It could be forgiven if the statement above came across as being insensitive. But in light of the events over recent weeks, this seems to be true. There are two different sets of citizenships that exist in Britain. One is for the white Britons with no apparent foreign ‘mixture’ who are inalienable, whilst the other is for those who are either foreign born or who’s foreign origin is noticeable.

A white Briton’s citizenship is seen as a right and yet for those of a minority background it is something to be earned. And even when it is earned it can be revoked at anytime.

Just a week ago Shamima Begum, the London teen who fled the UK to join the Islamic State group (Isis) in Syria, was stripped of her British citizenship. Faced with questions of the legality of such a decision, Home Secretary, Sajid Javid asserted that legally a British national who holds dual citizenship can have their British citizenship revoked.

The revoking of one citizenship is said to be reserved for serious crimes such as terrorism, however no proof has been provided to show if Begum even engaged in criminality while in Syria.

While we can probably agree that in certain cases relating to terrorism such a ruling may be legitimate. The acts imply one has taken loyalty to another country over their own. However, when a law becomes used as a discriminatory tool by judges, that is when a line must be drawn. Passport stripping of white non-UK nationals is far lower when compared to those of black or brown origins as – to put it plain terms – their foreign extraction is not detectable.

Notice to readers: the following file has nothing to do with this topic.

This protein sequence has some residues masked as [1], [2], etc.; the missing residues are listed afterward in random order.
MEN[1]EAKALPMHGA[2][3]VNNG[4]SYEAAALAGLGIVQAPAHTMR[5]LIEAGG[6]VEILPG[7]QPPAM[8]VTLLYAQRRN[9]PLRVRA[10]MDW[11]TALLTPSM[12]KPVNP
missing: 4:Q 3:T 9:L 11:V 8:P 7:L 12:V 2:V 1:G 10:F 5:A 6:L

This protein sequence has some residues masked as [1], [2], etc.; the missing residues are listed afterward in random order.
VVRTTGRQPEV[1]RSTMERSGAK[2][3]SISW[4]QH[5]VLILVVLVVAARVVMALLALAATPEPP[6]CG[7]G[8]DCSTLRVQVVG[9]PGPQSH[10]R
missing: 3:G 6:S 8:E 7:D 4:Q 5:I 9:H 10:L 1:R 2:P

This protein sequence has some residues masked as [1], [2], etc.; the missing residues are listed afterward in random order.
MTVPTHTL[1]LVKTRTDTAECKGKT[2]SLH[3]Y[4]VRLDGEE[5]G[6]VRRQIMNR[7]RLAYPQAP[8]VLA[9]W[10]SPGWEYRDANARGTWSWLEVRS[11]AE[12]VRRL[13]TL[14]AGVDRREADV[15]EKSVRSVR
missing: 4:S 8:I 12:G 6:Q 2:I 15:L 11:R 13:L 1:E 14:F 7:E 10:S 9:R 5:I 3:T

While Begum fights to prove her right as a British Citizen, “Jihadi John”- a white man who fled the UK to join Isis, has yet to have his passport stripped though he holds dual citizenship with Canada.

An image of Shamima Begum complete with fake bengali script was used at a shooting range.

Tiers of citizenship have always existed in Britain, the public have only just become aware of it

One just has to have a read of the 2014 Immigration Act to see proof of non-white Brits being seen as second-class citizens in a country they helped create. The controversial Act gave Home Secretary powers to revoke citizenship from British nationals who were either born outside of Britain or have parents/grandparents who hold dual citizenship.

Even those of the Windrush generation who under the 1948 British Nationality Act were proclaimed citizens of the United Kingdom, have been greatly affected by the Act. 2018’s Windrush scandal saw the uncovering of wrongful deportations of those from the Windrush generation and the Home Office’s refusal of granting citizenship papers to various individuals though a promise had been made to do so.

A light has been thrown on to what it exactly means to be a British citizen and judging from Home Office’s recent actions, a passport is not enough. British citizenship relies on a multi-layer of factors and the rights to it are not absolute – that’s if your not white.